A swimmer with shoulder pain is pretty common to anyone who knows the sport. With few exceptions, shoulder pain in a swimmer will be an overuse injury, meaning it builds over time with continuous irritation from the same motions over and over again.
This happens for a few reasons:
- The shoulder is the most mobile joint in the body
- The mechanics of swimming require lots of motion at the shoulder joint
- With increased motion in the joint comes less stability of that joint
- A swimmer can exceed 2,000 strokes for one shoulder in a single workout
That’s a lot of factors!
A few simple tricks can go a long way to keeping shoulder pain from getting to be an injury that keeps the swimmer from the pool.
The first thing to check when your swimmer comes to you with shoulder pain—or to prevent shoulder pain at all—is their posture. The nature of swimming workouts and dry land activity gives a swimmer very developed pectoral muscles, which they need for stroke efficiency and speed. This can cause those muscles to pull where they attach on the arm and can give a swimmer a rounded shoulder appearance, meaning that the shoulders are coming forward when at rest. Posture like this can pinch important structures in the shoulder, particularly in the anterior (front of the body) portion, which are already more vulnerable. It will also affect structures in the back, which are being stretched and weakened by this posture.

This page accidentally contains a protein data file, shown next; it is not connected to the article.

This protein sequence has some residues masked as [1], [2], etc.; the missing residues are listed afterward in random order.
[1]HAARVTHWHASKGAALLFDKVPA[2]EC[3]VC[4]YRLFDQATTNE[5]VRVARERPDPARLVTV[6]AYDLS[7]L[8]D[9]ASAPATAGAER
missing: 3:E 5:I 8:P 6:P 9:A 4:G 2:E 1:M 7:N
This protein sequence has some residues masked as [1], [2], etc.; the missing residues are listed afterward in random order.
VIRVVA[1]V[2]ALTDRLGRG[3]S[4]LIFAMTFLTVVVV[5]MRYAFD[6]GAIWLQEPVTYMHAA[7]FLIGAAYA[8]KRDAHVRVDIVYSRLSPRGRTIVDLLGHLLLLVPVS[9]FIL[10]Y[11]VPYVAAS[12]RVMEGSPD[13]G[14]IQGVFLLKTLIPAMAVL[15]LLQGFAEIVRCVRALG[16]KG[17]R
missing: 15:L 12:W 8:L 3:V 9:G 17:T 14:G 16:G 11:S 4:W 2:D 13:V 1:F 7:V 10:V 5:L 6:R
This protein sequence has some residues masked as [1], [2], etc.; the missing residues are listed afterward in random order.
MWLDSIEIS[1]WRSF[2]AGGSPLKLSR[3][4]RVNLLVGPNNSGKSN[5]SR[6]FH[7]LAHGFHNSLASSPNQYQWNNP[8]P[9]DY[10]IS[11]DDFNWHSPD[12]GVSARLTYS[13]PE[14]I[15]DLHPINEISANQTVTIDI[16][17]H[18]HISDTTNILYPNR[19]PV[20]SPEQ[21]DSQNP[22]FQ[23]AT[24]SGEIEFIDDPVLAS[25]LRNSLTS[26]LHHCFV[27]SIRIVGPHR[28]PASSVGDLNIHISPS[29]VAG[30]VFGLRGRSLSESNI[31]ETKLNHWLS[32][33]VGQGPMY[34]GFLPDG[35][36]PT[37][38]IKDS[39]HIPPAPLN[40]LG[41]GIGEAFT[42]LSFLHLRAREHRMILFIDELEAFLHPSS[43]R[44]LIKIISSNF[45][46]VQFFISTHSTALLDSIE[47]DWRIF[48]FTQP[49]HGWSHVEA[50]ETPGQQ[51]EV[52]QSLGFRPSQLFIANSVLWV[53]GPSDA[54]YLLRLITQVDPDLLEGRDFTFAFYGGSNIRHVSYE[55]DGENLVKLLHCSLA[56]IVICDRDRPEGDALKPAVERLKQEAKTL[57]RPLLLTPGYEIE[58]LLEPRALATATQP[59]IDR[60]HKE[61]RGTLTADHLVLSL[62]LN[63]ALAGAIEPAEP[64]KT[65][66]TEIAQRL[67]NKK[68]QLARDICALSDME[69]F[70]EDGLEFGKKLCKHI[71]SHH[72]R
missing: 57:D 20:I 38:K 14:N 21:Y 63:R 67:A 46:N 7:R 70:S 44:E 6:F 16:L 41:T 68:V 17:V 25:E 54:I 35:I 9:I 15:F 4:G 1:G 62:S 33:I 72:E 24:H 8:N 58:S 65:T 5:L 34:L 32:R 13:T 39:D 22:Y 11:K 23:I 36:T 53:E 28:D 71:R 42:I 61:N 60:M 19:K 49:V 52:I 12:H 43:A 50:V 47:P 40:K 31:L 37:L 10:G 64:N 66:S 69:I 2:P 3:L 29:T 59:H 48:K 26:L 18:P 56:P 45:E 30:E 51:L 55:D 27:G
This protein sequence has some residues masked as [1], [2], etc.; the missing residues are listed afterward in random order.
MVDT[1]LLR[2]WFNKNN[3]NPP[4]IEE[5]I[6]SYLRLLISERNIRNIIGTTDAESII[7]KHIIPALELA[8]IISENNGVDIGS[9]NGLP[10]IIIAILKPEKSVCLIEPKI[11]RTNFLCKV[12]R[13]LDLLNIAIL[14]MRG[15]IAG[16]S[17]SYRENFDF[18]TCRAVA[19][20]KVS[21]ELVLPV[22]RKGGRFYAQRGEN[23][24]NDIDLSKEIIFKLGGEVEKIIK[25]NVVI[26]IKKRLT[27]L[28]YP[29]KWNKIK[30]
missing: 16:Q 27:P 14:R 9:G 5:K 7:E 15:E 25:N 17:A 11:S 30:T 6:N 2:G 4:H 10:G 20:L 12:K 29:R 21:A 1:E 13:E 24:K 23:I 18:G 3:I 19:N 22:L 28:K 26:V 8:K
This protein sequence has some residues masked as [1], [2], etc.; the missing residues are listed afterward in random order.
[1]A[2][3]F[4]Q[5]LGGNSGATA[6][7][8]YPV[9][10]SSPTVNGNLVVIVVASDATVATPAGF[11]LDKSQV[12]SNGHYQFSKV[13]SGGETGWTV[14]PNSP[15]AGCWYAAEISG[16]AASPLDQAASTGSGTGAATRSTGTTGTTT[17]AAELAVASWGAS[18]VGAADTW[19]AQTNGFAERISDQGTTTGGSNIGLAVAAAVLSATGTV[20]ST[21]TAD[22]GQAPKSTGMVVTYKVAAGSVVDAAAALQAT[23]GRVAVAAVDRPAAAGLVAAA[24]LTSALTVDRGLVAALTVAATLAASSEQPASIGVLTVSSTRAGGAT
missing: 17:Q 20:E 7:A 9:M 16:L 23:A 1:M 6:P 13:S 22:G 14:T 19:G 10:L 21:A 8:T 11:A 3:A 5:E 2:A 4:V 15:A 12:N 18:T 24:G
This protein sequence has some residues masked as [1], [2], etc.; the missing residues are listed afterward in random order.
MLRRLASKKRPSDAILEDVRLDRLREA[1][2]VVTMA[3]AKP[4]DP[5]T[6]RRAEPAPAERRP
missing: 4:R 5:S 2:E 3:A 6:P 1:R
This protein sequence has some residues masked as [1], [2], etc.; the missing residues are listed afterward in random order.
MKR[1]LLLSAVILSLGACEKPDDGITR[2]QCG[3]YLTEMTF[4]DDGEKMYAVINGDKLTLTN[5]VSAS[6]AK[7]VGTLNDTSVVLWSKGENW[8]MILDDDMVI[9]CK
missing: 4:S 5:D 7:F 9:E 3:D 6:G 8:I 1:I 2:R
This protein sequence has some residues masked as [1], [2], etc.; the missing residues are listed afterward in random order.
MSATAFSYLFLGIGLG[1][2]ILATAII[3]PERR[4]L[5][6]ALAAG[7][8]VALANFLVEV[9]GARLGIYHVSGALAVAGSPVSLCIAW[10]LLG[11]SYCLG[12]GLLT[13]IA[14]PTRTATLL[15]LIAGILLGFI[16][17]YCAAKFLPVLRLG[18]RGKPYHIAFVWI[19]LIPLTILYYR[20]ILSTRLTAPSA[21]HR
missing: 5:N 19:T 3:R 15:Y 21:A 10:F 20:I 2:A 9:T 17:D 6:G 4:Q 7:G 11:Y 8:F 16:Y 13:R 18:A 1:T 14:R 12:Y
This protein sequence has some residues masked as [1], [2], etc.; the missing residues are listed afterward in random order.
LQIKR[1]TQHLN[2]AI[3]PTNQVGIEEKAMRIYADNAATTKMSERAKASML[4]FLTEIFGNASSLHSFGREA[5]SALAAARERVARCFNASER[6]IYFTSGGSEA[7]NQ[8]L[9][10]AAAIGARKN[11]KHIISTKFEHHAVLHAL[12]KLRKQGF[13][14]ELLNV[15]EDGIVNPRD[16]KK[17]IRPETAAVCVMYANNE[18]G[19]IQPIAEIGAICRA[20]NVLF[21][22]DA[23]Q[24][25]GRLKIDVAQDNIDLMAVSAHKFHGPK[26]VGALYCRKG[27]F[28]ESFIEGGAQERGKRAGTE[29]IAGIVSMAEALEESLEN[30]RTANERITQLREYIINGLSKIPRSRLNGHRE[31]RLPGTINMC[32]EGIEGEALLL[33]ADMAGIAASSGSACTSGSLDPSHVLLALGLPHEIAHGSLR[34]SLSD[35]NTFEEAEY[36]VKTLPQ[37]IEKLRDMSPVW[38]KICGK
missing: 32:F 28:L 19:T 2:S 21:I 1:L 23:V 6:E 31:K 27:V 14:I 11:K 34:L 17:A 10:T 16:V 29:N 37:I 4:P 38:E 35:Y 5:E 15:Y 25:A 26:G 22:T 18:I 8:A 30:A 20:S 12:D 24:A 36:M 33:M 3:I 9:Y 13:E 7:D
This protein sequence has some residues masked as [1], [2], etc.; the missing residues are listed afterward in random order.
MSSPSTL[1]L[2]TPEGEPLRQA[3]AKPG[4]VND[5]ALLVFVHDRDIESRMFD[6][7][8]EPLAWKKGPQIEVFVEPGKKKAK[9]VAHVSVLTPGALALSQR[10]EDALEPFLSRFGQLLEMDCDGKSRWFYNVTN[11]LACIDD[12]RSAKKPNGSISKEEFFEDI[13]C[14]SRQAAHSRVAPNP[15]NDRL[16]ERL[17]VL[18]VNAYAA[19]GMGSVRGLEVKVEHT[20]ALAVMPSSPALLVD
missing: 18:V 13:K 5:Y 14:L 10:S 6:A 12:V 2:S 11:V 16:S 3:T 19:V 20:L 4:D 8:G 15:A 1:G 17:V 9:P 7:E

To fix this, have your swimmer focus on straightening up as if a string were being pulled from the torso through the top of the head. Roll the shoulders back to an even position on either side of the body. He or she will not need to throw the shoulders back overly far or puff the chest out, just keep them back in line with the rest of the body. There will be a noticeable difference right away.
In conjunction with the change in posture, swimmers usually also need to put some focus on the scapular stabilizers – the muscles that work in between and around the shoulder blades. These muscles are often weak and cannot function properly without some attention. Most people don’t even think about them.
When practicing good posture, you can feel those muscles fire up. An exercise called scap squeezes can work them even more. While in your good posture position, pretend you are trying to squeeze a penny between your shoulder blades by squeezing those muscles, leaving your arms by your side. Hold the squeeze for 5 seconds, then release.
Both of these techniques can be used throughout the day while your swimmer is doing other things. Practicing good posture and scap squeezes can reduce a number of shoulder problems by introducing proper position and body mechanics. Pain in the shoulder may be common in swimming, but that does not mean swimmers have to “push through it”. There are modifications and options available to keep them from doing making things worse. Being aware is the best way to prevent injury!
At Cincinnati Children’s Sports Medicine, we want to do everything we can to keep your child in the water as much as possible. We want them to swim just as much as they want to swim! Using these tips can help, and we encourage you to actively work to prevent shoulder problems.